• Exercise. Regular physical activity helps to keep your blood vessels healthier and protects their sensitive inner lining from age-related changes. Even a minimum can make a difference.
  • Reduce the sugar and refined carbohydrates in your diet. They spike blood sugar (glucose) and cause damaging changes in the lining of your blood vessels. Make sure you eat plenty of fruit. A study among 80,000 middle-aged and older Swedes found that those who ate two or more servings of fruit daily had a much lower risk of aneurysms.
  • For individuals with aneurysms I recommend nutritional supplements such as omega-3 fatty acids (fish or squid oil, 1-2 grams daily), CoQ10 (200-300 milligrams), and magnesium (250-500 milligrams). They are all helpful against high blood pressure and contribute to healthy blood vessels. I would also suggest vitamin K-2 (the MK-7 form, 150-300 micrograms) to help remove calcium out of hardened arteries.


© 2015 HeartMD Institute. All rights reserved.

Leave a Reply


  1. Miss Vanessa pattenden

    on September 24, 2017 at 8:39 am

    My mum died in 1998 January the 14th at Truro hospital .no one knew what it was as she died in her sleep of aortic aneurysm ,main aortic (heart) .2nights,I didn’t make it to see her before.she did change a year before. She had high pressure ,but also she was taking HRT which she shouldn’t of because of your high cholesterol ,anyone would know that.she did smoke but wasn’t a heavy smoker. My mum was only 55 yrs old. I am now 48 & want to found out if I have aneurysm .my doctors haven’t even offered any testing/ screening/scanning .cholestrol ,they did say that having a mri scan can drigger cancer? I don’t think that’s the reason.!!
    Kind regards


  2. Jennine Armistead

    on January 20, 2018 at 7:13 am

    Change your doctors. Find one that actually cares about your health there are plenty out there

  3. Ron E.

    on May 28, 2018 at 12:45 am

    I have been told I have an ascending aortic aneurysm 4.5cm dia. The cardiologist has chosen to try medication to relieve the hypertension ( caused by Conn’s Syndrome) that has produced the aneurysm. So far it has had marginal effect, coming down from 180/120 to 160/110. This last figure has been my average for nearly 20 years, occasionally higher. As this aneurysm was not picked up by previous echo cardiograms (2 in the last 5 years), and even as recently as 2 months ago I had a heart X-Ray which did not pick it up, should I be concerned that it might to be growing very fast? I always experience chest and back pains , even on light exertion, as well as breathlessness. At what stage should I insist on surgical intervention? The hypertension caused by Conn’s is very difficult to control as it involves various endocrine hormones, mainly aldosterone, and in the past I have had poor or no response to the usual Cardiac drugs used. I am left wondering if the specialists fully realize what additional stress this “ticking time bomb” inside me is causing.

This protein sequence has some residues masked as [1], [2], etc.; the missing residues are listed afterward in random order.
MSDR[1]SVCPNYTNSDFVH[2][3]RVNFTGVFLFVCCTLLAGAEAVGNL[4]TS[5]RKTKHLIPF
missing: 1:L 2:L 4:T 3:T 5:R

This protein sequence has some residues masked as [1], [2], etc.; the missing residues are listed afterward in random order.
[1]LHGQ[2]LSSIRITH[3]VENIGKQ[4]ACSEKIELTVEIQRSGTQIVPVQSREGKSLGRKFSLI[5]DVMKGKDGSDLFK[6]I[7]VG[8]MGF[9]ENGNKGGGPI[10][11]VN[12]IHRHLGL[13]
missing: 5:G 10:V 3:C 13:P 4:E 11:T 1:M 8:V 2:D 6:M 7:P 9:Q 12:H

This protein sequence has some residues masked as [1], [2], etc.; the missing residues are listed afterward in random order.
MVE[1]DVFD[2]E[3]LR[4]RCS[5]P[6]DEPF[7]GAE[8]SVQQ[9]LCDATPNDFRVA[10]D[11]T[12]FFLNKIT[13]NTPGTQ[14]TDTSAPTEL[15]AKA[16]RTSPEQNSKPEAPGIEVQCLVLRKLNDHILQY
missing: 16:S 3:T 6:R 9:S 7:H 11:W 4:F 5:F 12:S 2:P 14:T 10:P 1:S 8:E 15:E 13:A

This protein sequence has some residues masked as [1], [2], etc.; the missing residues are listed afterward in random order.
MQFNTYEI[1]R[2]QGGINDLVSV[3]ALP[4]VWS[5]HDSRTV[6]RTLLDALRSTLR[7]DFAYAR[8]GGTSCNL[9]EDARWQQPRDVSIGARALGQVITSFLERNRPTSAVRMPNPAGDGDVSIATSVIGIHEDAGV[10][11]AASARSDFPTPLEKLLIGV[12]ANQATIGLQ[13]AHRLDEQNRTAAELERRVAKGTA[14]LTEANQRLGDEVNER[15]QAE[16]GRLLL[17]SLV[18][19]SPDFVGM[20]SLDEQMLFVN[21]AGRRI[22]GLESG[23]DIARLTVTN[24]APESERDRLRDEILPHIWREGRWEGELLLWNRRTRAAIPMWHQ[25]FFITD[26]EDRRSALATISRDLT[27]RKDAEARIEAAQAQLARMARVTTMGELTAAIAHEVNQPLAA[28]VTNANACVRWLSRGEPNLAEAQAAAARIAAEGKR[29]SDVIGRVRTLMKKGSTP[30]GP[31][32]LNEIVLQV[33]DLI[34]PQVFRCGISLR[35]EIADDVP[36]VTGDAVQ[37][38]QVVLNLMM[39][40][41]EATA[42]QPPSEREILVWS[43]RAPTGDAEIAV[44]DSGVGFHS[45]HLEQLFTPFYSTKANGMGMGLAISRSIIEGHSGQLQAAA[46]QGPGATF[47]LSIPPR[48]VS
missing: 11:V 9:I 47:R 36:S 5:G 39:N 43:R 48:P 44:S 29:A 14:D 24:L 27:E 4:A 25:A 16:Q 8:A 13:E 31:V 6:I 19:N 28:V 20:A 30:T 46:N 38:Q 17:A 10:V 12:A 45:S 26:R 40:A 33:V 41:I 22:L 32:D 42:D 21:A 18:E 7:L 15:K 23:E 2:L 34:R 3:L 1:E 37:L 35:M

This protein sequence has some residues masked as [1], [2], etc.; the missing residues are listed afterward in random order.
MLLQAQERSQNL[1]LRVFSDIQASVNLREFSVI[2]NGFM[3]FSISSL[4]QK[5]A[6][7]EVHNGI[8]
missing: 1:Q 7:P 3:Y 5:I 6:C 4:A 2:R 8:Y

Where do I go from here?

  4. Lisa

    on August 1, 2018 at 3:43 pm

    I would suggest Ron that you run don’t walk to the hospital for immediate diagnostic treatment as you could die in your sleep from aortic aneurysm. VERY SERIOUS!!! I lost my 56 year old friend this way and it is oh so sad.

  5. Thomas

    on September 16, 2018 at 5:35 pm

    I have occasional throbbing in my abdominal region. I am going to see a doctor as soon as possible. Is the throbbing alone enough to indicate a possible aortic aneurysm? I’d like to thank the doctor for the “prevention-is-easier-than-cure” mantra. I will remember that.

  6. Aronald

    on October 5, 2018 at 8:23 pm

    I almost had a stent placed 4 months after a mild heart attack 2 yrs ago. I say almost because the doctor placing the stent cut my aorta instead and I ended up with a triple bypass. I’ve felt weak and out of breath since – never felt this way before the bypass – and the doctors kept saying it was in my head and I just needed to exercise more vigorously. Went to a new doctor last week. He gave me a stress echo and found an aneurysm at the juncture of what’s left of my aorta and the vein they took out of my thigh to repair the tear my other doctor made when he screwed up trying to place the stent. Based on the size and location they say open heart is my only option. All I can think is screw me once shame on you, screw me twice I’m an idiot, screw me a third time I die on the operating table. I get that I now have a severly limit life expectancy, but other than that am I missing anything here?

  7. Aronald

    on October 5, 2018 at 8:28 pm

    Forgot to add that it’s an emergent aneurysmal dilitation of the thoracic aorta at the level of coronary bypass.

  8. Bill D.

    on November 9, 2018 at 11:15 am

    I am a 76 year old male with no previous cardiac issues. I have been diagnosed recently with an aortic aneurism close to the base of my heart. I have no symptoms and was surprised when the Cardiologist, after an ultra sound of my heart, informed me of the condition.
    It is 4.3cm. I have never smoked but do have genetically related hypertension and have been on BP medication many, many ye-.ars. My normal BP, when at rest is in the range of 127/73 =/. Normal heart rate 70-88.